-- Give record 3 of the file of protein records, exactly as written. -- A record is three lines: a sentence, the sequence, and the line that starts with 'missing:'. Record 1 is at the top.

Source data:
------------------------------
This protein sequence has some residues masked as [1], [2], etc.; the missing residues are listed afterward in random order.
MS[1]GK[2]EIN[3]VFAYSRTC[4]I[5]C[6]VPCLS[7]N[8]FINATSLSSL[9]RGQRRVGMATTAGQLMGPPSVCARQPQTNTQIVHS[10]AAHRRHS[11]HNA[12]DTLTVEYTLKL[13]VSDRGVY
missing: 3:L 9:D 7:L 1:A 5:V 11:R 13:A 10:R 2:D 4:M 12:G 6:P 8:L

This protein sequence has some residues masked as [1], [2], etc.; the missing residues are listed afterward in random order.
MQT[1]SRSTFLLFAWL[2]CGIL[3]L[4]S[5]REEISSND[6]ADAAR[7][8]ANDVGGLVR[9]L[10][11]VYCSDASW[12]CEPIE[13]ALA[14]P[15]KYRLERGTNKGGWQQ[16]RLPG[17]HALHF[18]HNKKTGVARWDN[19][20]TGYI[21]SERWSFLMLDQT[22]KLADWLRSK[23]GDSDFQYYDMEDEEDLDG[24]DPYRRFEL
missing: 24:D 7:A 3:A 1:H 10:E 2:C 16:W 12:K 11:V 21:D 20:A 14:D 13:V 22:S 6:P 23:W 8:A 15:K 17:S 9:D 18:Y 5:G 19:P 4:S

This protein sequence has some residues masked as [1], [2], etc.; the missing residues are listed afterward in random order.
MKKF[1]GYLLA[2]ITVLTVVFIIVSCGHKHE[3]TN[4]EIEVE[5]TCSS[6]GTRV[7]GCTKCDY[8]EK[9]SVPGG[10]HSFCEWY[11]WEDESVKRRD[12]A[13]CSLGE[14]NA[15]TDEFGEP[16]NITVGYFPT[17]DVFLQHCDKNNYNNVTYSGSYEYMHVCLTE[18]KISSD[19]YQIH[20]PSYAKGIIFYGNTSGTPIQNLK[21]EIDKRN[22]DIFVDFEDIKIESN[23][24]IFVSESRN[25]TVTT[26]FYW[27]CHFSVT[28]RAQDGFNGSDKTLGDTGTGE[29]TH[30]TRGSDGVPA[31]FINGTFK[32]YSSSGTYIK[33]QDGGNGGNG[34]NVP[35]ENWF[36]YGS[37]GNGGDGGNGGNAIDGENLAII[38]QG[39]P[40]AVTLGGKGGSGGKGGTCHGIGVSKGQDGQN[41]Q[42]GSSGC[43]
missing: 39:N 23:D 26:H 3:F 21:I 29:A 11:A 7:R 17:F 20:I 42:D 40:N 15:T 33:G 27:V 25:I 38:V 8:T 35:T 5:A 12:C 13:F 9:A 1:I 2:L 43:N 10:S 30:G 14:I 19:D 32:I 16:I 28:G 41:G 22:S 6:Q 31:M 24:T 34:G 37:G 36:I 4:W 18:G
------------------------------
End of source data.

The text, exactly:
This protein sequence has some residues masked as [1], [2], etc.; the missing residues are listed afterward in random order.
MKKF[1]GYLLA[2]ITVLTVVFIIVSCGHKHE[3]TN[4]EIEVE[5]TCSS[6]GTRV[7]GCTKCDY[8]EK[9]SVPGG[10]HSFCEWY[11]WEDESVKRRD[12]A[13]CSLGE[14]NA[15]TDEFGEP[16]NITVGYFPT[17]DVFLQHCDKNNYNNVTYSGSYEYMHVCLTE[18]KISSD[19]YQIH[20]PSYAKGIIFYGNTSGTPIQNLK[21]EIDKRN[22]DIFVDFEDIKIESN[23][24]IFVSESRN[25]TVTT[26]FYW[27]CHFSVT[28]RAQDGFNGSDKTLGDTGTGE[29]TH[30]TRGSDGVPA[31]FINGTFK[32]YSSSGTYIK[33]QDGGNGGNG[34]NVP[35]ENWF[36]YGS[37]GNGGDGGNGGNAIDGENLAII[38]QG[39]P[40]AVTLGGKGGSGGKGGTCHGIGVSKGQDGQN[41]Q[42]GSSGC[43]
missing: 39:N 23:D 26:H 3:F 21:I 29:A 11:A 7:R 17:F 20:I 42:D 40:N 15:T 33:G 27:V 25:I 38:V 8:T 35:T 5:A 12:C 13:F 9:A 1:I 2:L 43:N 10:S 30:G 14:I 19:D 32:I 16:I 28:G 41:G 22:S 6:Q 31:M 24:T 34:G 37:G 36:I 4:W 18:G